James F. Kelly focuses on labor, economic inequality, world politics and intellectual history.
“The man behind France’s ban on supermarket waste says he wants the rest of the world to follow suit,” by Cassie Werber. Quartz, May 27, 2015.
One of my first jobs as a teenager was working as a barista for a certain global doughnut/coffee company. To my bemusement, each night the dozens of leftover pastries and bagels were thrown into the garbage to rot in a landfill instead of being donated to a soup kitchen or charity. I don’t think it’s a stretch to proclaim that saving perfectly edible food should be regarded as a universal simple axiom and we should follow the lead of France by codifying it into law.
Ava Kofman focuses on technology, popular science and media culture.
“Women, Incarcerated,” by Zoe Greenberg and Sharona Coutts. RH Reality Check, March-May 2015.
This spring, RH Reality Check published a deep-dive investigative series into the known and unknown facts about the experiences of women in the criminal justice system. From the abysmal lack of medical care offered to pregnant women in prison to inflexible foster laws to the sometimes-fatal lack of drug treatment, the series outlines the immense trauma and violence that mass incarceration wreaks upon thousands of women’s lives—and that reverberates for generations within families and communities.
Abigail Savitch-Lew focuses on urban policy, labor and race.
“A Plea for Culinary Modernism,” by Rachel Laudan. Jacobin, May 22, 2015.
Historian Rachel Laudan challenges the idea, now popular in the locavore and organic food movement, that we must return to a pre-1950s past in which we ate wholesome, natural foods that were better for our bodies and the environment. Her vivid, class-conscious descriptions of the world’s culinary history suggest that before industrialization, only the very rich were able to eat diverse, nutritional and delicious foods. Rather than dismiss industrial products, she calls for a more specific evaluation of the benefits and disadvantages of different types of food processing—though I wish she would take us through some examples that really grapple with the environmental and health harms of the modern, industrial food supply.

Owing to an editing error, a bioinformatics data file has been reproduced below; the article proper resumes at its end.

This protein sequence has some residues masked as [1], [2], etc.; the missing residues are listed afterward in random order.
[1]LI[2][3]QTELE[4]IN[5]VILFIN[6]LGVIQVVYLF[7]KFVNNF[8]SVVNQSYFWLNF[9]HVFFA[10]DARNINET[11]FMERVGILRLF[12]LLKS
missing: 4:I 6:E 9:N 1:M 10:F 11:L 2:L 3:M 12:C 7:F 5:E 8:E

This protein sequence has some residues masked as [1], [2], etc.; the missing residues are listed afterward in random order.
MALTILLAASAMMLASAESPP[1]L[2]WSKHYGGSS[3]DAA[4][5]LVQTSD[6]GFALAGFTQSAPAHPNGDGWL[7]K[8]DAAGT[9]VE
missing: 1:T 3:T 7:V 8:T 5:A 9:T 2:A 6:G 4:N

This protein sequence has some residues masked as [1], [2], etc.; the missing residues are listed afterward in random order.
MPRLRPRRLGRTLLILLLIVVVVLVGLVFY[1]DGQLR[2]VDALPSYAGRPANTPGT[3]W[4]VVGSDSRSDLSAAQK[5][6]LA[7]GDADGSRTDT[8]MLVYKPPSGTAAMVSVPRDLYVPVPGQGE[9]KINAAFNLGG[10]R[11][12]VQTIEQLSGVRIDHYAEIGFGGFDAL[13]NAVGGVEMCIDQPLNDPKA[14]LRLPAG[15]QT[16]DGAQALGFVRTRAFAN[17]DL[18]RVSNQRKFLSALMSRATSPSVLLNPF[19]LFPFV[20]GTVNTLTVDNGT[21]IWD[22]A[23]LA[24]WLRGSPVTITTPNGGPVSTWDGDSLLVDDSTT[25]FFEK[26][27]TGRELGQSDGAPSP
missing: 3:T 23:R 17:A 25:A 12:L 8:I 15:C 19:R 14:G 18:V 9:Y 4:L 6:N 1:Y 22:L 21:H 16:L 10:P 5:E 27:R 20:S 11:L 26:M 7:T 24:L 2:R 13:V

Hilary Weaver focuses on reproductive rights, feminism and related political, health and education issues.
“Lena Dunham, Amy Schumer and Comedy Actress A-List in Raunchy, R-Rated Roundtable,” by Stacey Wilson Hunt and Michael O’Connell. The Hollywood Reporter, May 27, 2015.
Each year, when Emmy nominees are announced, I watch the THR roundtable interviews of female nominees; TV actresses seem to have unmatched, specific insight into subtle sexism and intersectional discrimination, and they often use humor to point to these problems. With this interview featuring Lena Dunham (Girls), Ellie Kemper (The Unbreakable Kimmie Schmidt), Kate McKinnon (SNL), Tracee Ellis Ross (Black-ish), Gina Rodriguez (Jane the Virgin), and Amy Schumer (Inside Amy Schumer), THR initiates an unsurprisingly blunt, humorous and necessary conversation about relevant issues women in entertainment face today.